Live Brain Cells Playing Pong in a Dish Could Illuminate Mind's Mechanics

Meet DishBrain.

Eric Mack Contributing Editor
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Eric Mack
3 min read

DishBrain's neural cells seen under a microscope.

Cortical Labs

Scientists have created a gamer -- out of cells, in a lab.

An Australian-led team of researchers placed 800,000 live human and mouse brain cells into a dish, connected them to electrodes and a simulation of the classic game Pong. The scientists then watched as the mini-mind quickly taught itself the game and improved the more it practiced. They were able to follow along by converting the cellular responses into a visual depiction of the game that looks much like the original. 

They call their system DishBrain, and say it proves neurons in a dish could learn and display basic signs of intelligence. The team details the new setup, dubbed synthetic biological intelligence, or SBI, in a study published Wednesday in the journal Neuron

Eventually, the authors say, SBI could help unlock longstanding mysteries of brain mechanics and lead to better treatments for certain neurological conditions. "DishBrain offers a simpler approach to test how the brain works and gain insights into debilitating conditions such as epilepsy and dementia," says Hon Weng Chong, chief executive officer of biotech start-up Cortical Labs.

SBI could also offer an alternative to animal testing, which is often how scientists go about studying the viability of new drugs and therapies. 

"We now have, in principle, the ultimate biomimetic 'sandbox' in which to test the effects of drugs and genetic variants -- a sandbox constituted by exactly the same computing (neuronal) elements found in your brain and mine," adds co-author Professor Karl Friston, a theoretical neuroscientist at University College London.

Artificial vs. biological intelligence

The study team found that biological intelligence, aka living brain cells, behave pretty differently than a computer might in terms of AI.

"In the past, models of the brain have been developed according to how computer scientists think the brain might work," says Brett Kagan, chief scientific officer of Cortical Labs and a co-author of the study. "That is usually based on our current understanding of information technology, such as silicon computing... But in truth we don't really understand how the brain works."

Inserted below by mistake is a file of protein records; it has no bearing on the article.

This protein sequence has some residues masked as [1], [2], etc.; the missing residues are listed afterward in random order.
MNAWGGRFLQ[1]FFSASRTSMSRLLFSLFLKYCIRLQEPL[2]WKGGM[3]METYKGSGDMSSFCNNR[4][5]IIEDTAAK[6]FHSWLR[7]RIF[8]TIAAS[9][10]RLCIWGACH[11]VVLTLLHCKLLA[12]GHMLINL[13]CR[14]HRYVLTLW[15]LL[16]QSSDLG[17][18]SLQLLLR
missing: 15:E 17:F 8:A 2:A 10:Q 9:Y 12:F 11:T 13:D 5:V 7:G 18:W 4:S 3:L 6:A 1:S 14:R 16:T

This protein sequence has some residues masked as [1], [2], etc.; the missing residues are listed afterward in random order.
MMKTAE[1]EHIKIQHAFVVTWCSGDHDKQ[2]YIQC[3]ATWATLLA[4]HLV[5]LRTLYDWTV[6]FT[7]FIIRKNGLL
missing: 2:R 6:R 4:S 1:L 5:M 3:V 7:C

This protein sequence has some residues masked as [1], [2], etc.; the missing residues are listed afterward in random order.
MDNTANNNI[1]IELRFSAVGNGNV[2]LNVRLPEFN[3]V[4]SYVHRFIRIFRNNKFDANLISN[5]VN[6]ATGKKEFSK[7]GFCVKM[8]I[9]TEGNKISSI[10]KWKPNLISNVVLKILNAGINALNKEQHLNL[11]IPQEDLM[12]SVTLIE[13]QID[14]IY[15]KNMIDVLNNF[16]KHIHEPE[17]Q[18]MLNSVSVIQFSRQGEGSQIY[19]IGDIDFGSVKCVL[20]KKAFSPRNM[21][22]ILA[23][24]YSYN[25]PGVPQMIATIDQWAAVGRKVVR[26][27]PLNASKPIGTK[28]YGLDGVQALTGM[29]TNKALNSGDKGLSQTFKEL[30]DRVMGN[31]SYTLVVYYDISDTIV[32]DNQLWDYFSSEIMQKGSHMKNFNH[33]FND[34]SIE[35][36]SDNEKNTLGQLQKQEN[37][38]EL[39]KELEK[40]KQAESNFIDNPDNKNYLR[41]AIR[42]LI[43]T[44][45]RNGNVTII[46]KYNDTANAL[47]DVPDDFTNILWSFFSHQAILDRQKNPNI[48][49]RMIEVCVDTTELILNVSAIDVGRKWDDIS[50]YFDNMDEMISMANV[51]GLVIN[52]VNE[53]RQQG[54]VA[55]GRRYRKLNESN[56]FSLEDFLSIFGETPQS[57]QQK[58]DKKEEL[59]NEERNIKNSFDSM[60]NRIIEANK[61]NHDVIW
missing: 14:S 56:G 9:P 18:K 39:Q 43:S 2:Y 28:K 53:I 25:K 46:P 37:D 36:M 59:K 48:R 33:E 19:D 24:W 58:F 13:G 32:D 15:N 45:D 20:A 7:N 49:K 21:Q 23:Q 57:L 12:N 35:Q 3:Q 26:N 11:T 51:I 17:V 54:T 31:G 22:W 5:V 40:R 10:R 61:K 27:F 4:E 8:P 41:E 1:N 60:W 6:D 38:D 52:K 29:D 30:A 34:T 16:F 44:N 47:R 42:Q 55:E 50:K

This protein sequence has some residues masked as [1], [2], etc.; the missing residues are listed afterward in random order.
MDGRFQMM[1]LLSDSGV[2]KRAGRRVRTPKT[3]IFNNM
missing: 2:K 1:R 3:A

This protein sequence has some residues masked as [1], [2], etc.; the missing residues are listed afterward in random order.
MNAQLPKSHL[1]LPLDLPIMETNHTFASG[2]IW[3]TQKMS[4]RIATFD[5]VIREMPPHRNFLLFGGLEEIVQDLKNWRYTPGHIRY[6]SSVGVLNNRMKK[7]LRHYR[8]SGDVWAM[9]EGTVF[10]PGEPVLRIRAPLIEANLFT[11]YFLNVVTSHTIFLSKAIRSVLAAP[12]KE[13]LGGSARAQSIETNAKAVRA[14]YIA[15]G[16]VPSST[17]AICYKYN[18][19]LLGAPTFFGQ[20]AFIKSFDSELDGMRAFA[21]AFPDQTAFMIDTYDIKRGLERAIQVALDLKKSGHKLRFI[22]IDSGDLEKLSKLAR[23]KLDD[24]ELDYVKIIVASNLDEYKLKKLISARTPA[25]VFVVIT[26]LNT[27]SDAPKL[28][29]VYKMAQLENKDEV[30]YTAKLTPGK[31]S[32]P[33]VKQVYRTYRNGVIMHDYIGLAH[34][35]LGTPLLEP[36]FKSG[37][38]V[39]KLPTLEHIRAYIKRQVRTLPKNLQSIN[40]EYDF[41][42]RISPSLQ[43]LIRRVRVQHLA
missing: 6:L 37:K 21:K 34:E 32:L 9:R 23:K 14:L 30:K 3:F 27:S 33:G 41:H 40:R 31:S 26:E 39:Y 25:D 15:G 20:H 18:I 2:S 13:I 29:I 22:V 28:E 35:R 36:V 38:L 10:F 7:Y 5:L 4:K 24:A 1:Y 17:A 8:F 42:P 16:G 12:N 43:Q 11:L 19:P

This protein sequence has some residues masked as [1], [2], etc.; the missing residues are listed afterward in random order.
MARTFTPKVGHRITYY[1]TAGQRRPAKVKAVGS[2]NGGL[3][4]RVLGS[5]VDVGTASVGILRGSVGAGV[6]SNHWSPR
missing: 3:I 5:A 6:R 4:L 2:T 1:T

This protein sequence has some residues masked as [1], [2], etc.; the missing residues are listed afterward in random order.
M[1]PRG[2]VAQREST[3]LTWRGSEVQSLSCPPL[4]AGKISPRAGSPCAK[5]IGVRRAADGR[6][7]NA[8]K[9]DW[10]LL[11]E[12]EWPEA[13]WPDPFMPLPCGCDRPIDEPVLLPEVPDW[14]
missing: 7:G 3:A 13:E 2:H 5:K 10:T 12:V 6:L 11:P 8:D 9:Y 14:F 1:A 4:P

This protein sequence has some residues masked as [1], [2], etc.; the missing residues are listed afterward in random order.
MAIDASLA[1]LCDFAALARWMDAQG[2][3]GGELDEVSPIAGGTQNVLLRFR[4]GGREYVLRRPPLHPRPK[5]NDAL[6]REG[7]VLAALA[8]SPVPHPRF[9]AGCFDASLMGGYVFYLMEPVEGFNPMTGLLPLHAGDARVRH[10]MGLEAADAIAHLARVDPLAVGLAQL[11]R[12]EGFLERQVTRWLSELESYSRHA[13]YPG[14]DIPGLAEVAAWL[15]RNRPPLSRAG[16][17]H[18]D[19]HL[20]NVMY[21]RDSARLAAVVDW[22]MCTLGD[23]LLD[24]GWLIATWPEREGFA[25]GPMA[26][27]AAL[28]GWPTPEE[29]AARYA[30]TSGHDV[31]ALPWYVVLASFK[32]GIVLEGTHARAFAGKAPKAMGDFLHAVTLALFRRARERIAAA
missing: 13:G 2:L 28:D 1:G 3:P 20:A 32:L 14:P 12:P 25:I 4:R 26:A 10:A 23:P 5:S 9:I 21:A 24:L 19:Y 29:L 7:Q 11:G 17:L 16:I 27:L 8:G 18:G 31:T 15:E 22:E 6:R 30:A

Interestingly, DishBrain naturally learned to play Pong out of an apparent tendency toward acting on its environment in ways that make it more predictable and less random. In other words, this system behaves much more like a real live brain than AI does.

For example, when DishBrain successfully returned the "ball" in Pong, that resulted in the system being able to better predict where it would move next. If DishBrain failed, it would lose the point and a new point would begin with the computer releasing a ball from a random starting place, and so on. Because DishBrain uses a feedback loop, it seems to get progressively better the more it plays.

"This is remarkable because you cannot teach this kind of self-organization, simply because -- unlike a pet -- these mini brains have no sense of reward and punishment," Friston adds.

Now Cortical Labs, an Australian biotech startup, is working on a new generation of biological computer chips to create a generalized form of SBI that, as the team writes in its study, "may arrive before artificial general intelligence due to the inherent efficiency and evolutionary advantage of biological systems."

"We know our brains have the evolutionary advantage of being tuned over hundreds of millions of years for survival," explains co-author Adeel Razi of Monash University. "Now, it seems we have in our grasp where we can harness this incredibly powerful and cheap biological intelligence."  

The researchers also tried the system on other simple games. 

"You know when the Google Chrome browser crashes and you get that dinosaur that you can make jump over obstacles (Project Bolan)," Kagan says. "We've done that and we've seen some nice preliminary results, but we still have more work to do building new environments for custom purposes."

Next up, the team has plans to show DishBrain a good time. 

"We're trying to create a dose response curve with ethanol -- basically get them 'drunk' and see if they play the game more poorly, just as when people drink," Kagan says.

While we'll look forward to the results of the drunk DishBrain study, let's maybe keep those inebriated neurons far away from any self-driving car code.